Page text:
# Browsing by Author "Berthier, Ludovic"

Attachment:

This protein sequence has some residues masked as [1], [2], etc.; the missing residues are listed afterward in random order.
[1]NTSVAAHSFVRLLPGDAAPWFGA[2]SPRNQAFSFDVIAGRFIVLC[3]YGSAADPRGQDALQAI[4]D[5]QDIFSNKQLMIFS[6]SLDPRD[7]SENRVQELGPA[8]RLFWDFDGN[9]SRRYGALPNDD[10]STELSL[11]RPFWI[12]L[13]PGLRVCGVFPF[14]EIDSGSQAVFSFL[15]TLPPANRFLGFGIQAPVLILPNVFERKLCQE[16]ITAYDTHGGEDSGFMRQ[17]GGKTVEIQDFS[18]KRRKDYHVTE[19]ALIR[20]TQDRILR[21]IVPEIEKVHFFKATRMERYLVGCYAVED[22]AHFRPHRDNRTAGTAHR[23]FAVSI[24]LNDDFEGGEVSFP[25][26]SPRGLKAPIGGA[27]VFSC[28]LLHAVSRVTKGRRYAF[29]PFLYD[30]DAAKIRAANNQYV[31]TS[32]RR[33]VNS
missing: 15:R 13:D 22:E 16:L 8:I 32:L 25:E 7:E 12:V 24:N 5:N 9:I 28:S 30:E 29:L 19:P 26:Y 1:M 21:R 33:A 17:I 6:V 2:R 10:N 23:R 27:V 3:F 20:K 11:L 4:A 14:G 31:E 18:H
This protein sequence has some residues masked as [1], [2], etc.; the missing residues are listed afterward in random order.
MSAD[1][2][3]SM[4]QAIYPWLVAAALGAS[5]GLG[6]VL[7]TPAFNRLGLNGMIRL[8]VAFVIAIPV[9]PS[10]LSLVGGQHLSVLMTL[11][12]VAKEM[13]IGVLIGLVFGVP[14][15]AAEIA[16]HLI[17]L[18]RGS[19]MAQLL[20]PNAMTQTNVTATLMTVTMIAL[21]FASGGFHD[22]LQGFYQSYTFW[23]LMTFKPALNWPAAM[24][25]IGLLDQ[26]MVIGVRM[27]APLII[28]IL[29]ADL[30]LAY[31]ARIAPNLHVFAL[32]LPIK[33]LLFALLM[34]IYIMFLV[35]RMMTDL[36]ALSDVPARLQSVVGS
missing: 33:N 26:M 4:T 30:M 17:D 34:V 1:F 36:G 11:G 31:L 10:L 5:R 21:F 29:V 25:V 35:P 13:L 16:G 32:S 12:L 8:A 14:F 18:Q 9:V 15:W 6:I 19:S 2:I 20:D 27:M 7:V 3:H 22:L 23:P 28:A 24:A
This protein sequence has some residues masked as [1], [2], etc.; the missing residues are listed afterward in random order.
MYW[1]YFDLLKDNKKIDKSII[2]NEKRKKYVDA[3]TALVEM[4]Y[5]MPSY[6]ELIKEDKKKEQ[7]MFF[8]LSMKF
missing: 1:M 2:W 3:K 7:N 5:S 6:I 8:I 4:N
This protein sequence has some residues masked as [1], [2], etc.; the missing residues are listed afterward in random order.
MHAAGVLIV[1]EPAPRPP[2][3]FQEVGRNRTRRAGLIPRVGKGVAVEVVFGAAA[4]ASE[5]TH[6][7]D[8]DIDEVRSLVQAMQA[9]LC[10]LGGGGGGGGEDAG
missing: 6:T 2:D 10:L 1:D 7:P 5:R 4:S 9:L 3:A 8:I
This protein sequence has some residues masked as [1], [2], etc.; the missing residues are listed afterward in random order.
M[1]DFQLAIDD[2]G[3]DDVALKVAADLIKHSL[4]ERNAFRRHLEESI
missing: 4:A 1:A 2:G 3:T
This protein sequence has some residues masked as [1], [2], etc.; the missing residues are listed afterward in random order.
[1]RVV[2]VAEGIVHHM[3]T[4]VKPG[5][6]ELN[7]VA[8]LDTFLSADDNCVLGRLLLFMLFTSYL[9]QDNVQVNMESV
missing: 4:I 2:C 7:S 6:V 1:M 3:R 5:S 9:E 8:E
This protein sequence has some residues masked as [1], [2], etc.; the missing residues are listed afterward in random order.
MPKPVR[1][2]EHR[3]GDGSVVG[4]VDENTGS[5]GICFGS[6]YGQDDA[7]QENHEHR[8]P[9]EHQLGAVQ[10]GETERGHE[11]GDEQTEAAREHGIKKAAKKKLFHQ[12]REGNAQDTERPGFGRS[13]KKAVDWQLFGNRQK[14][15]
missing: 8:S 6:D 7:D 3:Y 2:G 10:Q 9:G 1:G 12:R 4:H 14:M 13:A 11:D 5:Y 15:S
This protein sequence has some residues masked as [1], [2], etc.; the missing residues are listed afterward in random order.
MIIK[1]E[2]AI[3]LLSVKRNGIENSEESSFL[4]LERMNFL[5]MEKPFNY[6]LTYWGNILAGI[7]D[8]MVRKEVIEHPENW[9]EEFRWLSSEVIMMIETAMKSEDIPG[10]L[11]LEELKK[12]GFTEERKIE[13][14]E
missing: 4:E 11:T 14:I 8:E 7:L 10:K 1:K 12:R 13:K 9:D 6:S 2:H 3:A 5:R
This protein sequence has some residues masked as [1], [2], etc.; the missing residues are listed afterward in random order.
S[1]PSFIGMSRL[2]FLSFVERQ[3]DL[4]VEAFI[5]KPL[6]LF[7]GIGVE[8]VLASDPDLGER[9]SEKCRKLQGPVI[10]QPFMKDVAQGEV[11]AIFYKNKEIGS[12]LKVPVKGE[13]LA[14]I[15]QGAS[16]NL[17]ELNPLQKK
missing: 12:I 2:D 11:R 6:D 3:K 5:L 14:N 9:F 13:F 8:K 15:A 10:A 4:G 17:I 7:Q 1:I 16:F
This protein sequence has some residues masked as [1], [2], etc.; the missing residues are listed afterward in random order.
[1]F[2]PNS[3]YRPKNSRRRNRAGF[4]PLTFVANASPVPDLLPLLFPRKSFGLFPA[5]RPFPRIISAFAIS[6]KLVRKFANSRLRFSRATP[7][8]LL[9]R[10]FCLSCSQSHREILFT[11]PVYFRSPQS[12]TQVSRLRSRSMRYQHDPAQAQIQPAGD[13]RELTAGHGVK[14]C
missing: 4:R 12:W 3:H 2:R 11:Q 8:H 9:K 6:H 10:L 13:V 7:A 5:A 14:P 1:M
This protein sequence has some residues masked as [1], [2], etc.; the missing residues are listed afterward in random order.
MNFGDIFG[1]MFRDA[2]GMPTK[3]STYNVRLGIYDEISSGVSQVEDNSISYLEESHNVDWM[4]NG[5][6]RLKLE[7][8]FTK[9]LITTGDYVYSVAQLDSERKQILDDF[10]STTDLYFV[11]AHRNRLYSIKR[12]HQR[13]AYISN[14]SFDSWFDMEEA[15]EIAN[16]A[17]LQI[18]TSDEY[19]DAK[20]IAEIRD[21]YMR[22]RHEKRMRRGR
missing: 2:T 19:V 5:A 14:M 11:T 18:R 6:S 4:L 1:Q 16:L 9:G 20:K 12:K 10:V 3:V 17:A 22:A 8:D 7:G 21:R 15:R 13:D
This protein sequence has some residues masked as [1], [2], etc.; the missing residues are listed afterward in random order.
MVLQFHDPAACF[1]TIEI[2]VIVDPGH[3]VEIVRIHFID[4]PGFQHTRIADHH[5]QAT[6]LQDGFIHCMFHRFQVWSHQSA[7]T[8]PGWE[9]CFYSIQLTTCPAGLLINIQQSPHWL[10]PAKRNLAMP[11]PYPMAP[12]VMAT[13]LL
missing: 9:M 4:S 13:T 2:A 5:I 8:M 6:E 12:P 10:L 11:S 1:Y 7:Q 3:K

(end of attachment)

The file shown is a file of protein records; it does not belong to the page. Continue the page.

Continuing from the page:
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Item Open Access Breaking the glass ceiling: Configurational entropy measurements in extremely supercooled liquids(2017-06-01) Berthier, Ludovic; Charbonneau, Patrick; Coslovich, Daniele; Ninarello, Andrea; Ozawa, M; Yaida, ShoLiquids relax extremely slowly on approaching the glass state. One explanation is that an entropy crisis, due to the rarefaction of available states, makes it increasingly arduous to reach equilibrium in that regime. Validating this scenario is challenging, because experiments offer limited resolution, while numerical studies lag more than eight orders of magnitude behind experimentally-relevant timescales. In this work we not only close the colossal gap between experiments and simulations but manage to create in-silico configurations that have no experimental analog yet. Deploying a range of computational tools, we obtain four estimates of their configurational entropy. These measurements consistently confirm that the steep entropy decrease observed in experiments is found also in simulations even beyond the experimental glass transition. Our numerical results thus open a new observational window into the physics of glasses and reinforce the relevance of an entropy crisis for understanding their formation.Item Open Access Bypassing sluggishness: SWAP algorithm and glassiness in high dimensionsBerthier, Ludovic; Charbonneau, Patrick; Kundu, JoyjitThe recent implementation of a swap Monte Carlo algorithm (SWAP) for polydisperse mixtures fully bypasses computational sluggishness and closes the gap between experimental and simulation timescales in physical dimensions $d=2$ and $3$. Here, we consider suitably optimized systems in $d=2, 3,\dots, 8$, to obtain insights into the performance and underlying physics of SWAP. We show that the speedup obtained decays rapidly with increasing the dimension. SWAP nonetheless delays systematically the onset of the activated dynamics by an amount that remains finite in the limit $d \to \infty$. This shows that the glassy dynamics in high dimensions $d>3$ is now computationally accessible using SWAP, thus opening the door for the systematic consideration of finite-dimensional deviations from the mean-field description.Item Open Access Configurational entropy measurements in extremely supercooled liquids that break the glass ceiling.(Proceedings of the National Academy of Sciences of the United States of America, 2017-10-10) Berthier, Ludovic; Charbonneau, Patrick; Coslovich, Daniele; Ninarello, Andrea; Ozawa, Misaki; Yaida, ShoLiquids relax extremely slowly on approaching the glass state. One explanation is that an entropy crisis, because of the rarefaction of available states, makes it increasingly arduous to reach equilibrium in that regime. Validating this scenario is challenging, because experiments offer limited resolution, while numerical studies lag more than eight orders of magnitude behind experimentally relevant timescales. In this work, we not only close the colossal gap between experiments and simulations but manage to create in silico configurations that have no experimental analog yet. Deploying a range of computational tools, we obtain four estimates of their configurational entropy. These measurements consistently confirm that the steep entropy decrease observed in experiments is also found in simulations, even beyond the experimental glass transition. Our numerical results thus extend the observational window into the physics of glasses and reinforce the relevance of an entropy crisis for understanding their formation.Item Open Access Efficient measurement of point-to-set correlations and overlap fluctuations in glass-forming liquids.(J Chem Phys, 2016-01-14) Berthier, Ludovic; Charbonneau, Patrick; Yaida, ShoCavity point-to-set correlations are real-space tools to detect the roughening of the free-energy landscape that accompanies the dynamical slowdown of glass-forming liquids. Measuring these correlations in model glass formers remains, however, a major computational challenge. Here, we develop a general parallel-tempering method that provides orders-of-magnitude improvement for sampling and equilibrating configurations within cavities. We apply this improved scheme to the canonical Kob-Andersen binary Lennard-Jones model for temperatures down to the mode-coupling theory crossover. Most significant improvements are noted for small cavities, which have thus far been the most difficult to study. This methodological advance also enables us to study a broader range of physical observables associated with thermodynamic fluctuations. We measure the probability distribution of overlap fluctuations in cavities, which displays a non-trivial temperature evolution. The corresponding overlap susceptibility is found to provide a robust quantitative estimate of the point-to-set length scale requiring no fitting. By resolving spatial fluctuations of the overlap in the cavity, we also obtain quantitative information about the geometry of overlap fluctuations. We can thus examine in detail how the penetration length as well as its fluctuations evolve with temperature and cavity size.Item Open Access Finite Dimensional Vestige of Spinodal Criticality above the Dynamical Glass Transition.(Physical review letters, 2020-09) Berthier, Ludovic; Charbonneau, Patrick; Kundu, JoyjitFinite dimensional signatures of spinodal criticality are notoriously difficult to come by. The dynamical transition of glass-forming liquids, first described by mode-coupling theory, is a spinodal instability preempted by thermally activated processes that also limit how close the instability can be approached. We combine numerical tools to directly observe vestiges of the spinodal criticality in finite dimensional glass formers. We use the swap Monte Carlo algorithm to efficiently thermalize configurations beyond the mode-coupling crossover, and analyze their dynamics using a scheme to screen out activated processes, in spatial dimensions ranging from d=3 to d=10. We observe a strong softening of the mean-field square-root singularity in d=3 that is progressively restored as d increases above d=8, in surprisingly good agreement with perturbation theory.Item Open Access Front-Mediated Melting of Isotropic Ultrastable Glasses.(Physical review letters, 2019-10) Flenner, Elijah; Berthier, Ludovic; Charbonneau, Patrick; Fullerton, Christopher JUltrastable vapor-deposited glasses display uncommon material properties. Most remarkably, upon heating they are believed to melt via a liquid front that originates at the free surface and propagates over a mesoscopic crossover length, before crossing over to bulk melting. We combine swap Monte Carlo with molecular dynamics simulations to prepare and melt isotropic amorphous films of unprecedendtly high kinetic stability. We are able to directly observe both bulk and front melting, and the crossover between them. We measure the front velocity over a broad range of conditions, and a crossover length scale that grows to nearly 400 particle diameters in the regime accessible to simulations. Our results disentangle the relative roles of kinetic stability and vapor deposition in the physical properties of stable glasses.Item Open Access Gardner physics in amorphous solids and beyond.(The Journal of chemical physics, 2019-07) Berthier, Ludovic; Biroli, Giulio; Charbonneau, Patrick; Corwin, Eric I; Franz, Silvio; Zamponi, FrancescoOne of the most remarkable predictions to emerge out of the exact infinite-dimensional solution of the glass problem is the Gardner transition. Although this transition was first theoretically proposed a generation ago for certain mean-field spin glass models, its materials relevance was only realized when a systematic effort to relate glass formation and jamming was undertaken. A number of nontrivial physical signatures associated with the Gardner transition have since been considered in various areas, from models of structural glasses to constraint satisfaction problems. This perspective surveys these recent advances and discusses the novel research opportunities that arise from them.Item Open Access Growing timescales and lengthscales characterizing vibrations of amorphous solids.(Proc Natl Acad Sci U S A, 2016-07-26) Berthier, Ludovic; Charbonneau, Patrick; Jin, Yuliang; Parisi, Giorgio; Seoane, Beatriz; Zamponi, FrancescoLow-temperature properties of crystalline solids can be understood using harmonic perturbations around a perfect lattice, as in Debye's theory. Low-temperature properties of amorphous solids, however, strongly depart from such descriptions, displaying enhanced transport, activated slow dynamics across energy barriers, excess vibrational modes with respect to Debye's theory (i.e., a boson peak), and complex irreversible responses to small mechanical deformations. These experimental observations indirectly suggest that the dynamics of amorphous solids becomes anomalous at low temperatures. Here, we present direct numerical evidence that vibrations change nature at a well-defined location deep inside the glass phase of a simple glass former. We provide a real-space description of this transition and of the rapidly growing time- and lengthscales that accompany it. Our results provide the seed for a universal understanding of low-temperature glass anomalies within the theoretical framework of the recently discovered Gardner phase transition.Item Open Access How to create equilibrium vapor-deposited glasses(2017-08-23) Berthier, Ludovic; Charbonneau, Patrick; Flenner, E; Zamponi, FrancescoGlass films created by vapor-depositing molecules onto a substrate can exhibit properties similar to those of ordinary glasses aged for thousands of years. It is believed that enhanced surface mobility is the mechanism that allows vapor deposition to create such exceptional glasses, but it is unclear how this effect is related to the final state of the film. Here we use molecular dynamics simulations to model vapor deposition and an efficient Monte Carlo algorithm to determine the deposition rate needed to create equilibrium glassy films. We obtain a scaling relation that quantitatively captures the efficiency gain of vapor deposition over bulk annealing, and demonstrates that surface relaxation plays the same role in the formation of vapor-deposited glasses as bulk relaxation in ordinary glass formation.Item Open Access Origin of Ultrastability in Vapor-Deposited Glasses.(Physical review letters, 2017-11) Berthier, Ludovic; Charbonneau, Patrick; Flenner, Elijah; Zamponi, FrancescoGlass films created by vapor-depositing molecules onto a substrate can exhibit properties similar to those of ordinary glasses aged for thousands of years. It is believed that enhanced surface mobility is the mechanism that allows vapor deposition to create such exceptional glasses, but it is unclear how this effect is related to the final state of the film. Here we use molecular dynamics simulations to model vapor deposition and an efficient Monte Carlo algorithm to determine the deposition rate needed to create ultrastable glassy films. We obtain a scaling relation that quantitatively captures the efficiency gain of vapor deposition over bulk annealing, and demonstrates that surface relaxation plays the same role in the formation of vapor-deposited glasses as bulk relaxation does in ordinary glass formation.Item Open Access Point-to-set lengths, local structure, and glassiness.(Phys Rev E, 2016-09) Yaida, Sho; Berthier, Ludovic; Charbonneau, Patrick; Tarjus, GillesThe growing sluggishness of glass-forming liquids is thought to be accompanied by growing structural order. The nature of such order, however, remains hotly debated. A decade ago, point-to-set (PTS) correlation lengths were proposed as measures of amorphous order in glass formers, but recent results raise doubts as to their generality. Here, we extend the definition of PTS correlations to agnostically capture any type of growing order in liquids, be it local or amorphous. This advance enables the formulation of a clear distinction between slowing down due to conventional critical ordering and that due to glassiness, and provides a unified framework to assess the relative importance of specific local order and generic amorphous order in glass formation.Item Open Access Zero-temperature glass transition in two dimensionsBerthier, Ludovic; Charbonneau, Patrick; Ninarello, Andrea; Ozawa, Misaki; Yaida, ShoThe nature of the glass transition is theoretically understood in the mean-field limit of infinite spatial dimensions, but the problem remains totally open in physical dimensions. Nontrivial finite-dimensional fluctuations are hard to control analytically, and experiments fail to provide conclusive evidence regarding the nature of the glass transition. Here, we use Monte Carlo simulations that fully bypass the glassy slowdown, and access equilibrium states in two-dimensional glass-forming liquids at low enough temperatures to directly probe the transition. We find that the liquid state terminates at a thermodynamic glass transition at zero temperature, which is associated with an entropy crisis and a diverging static correlation length.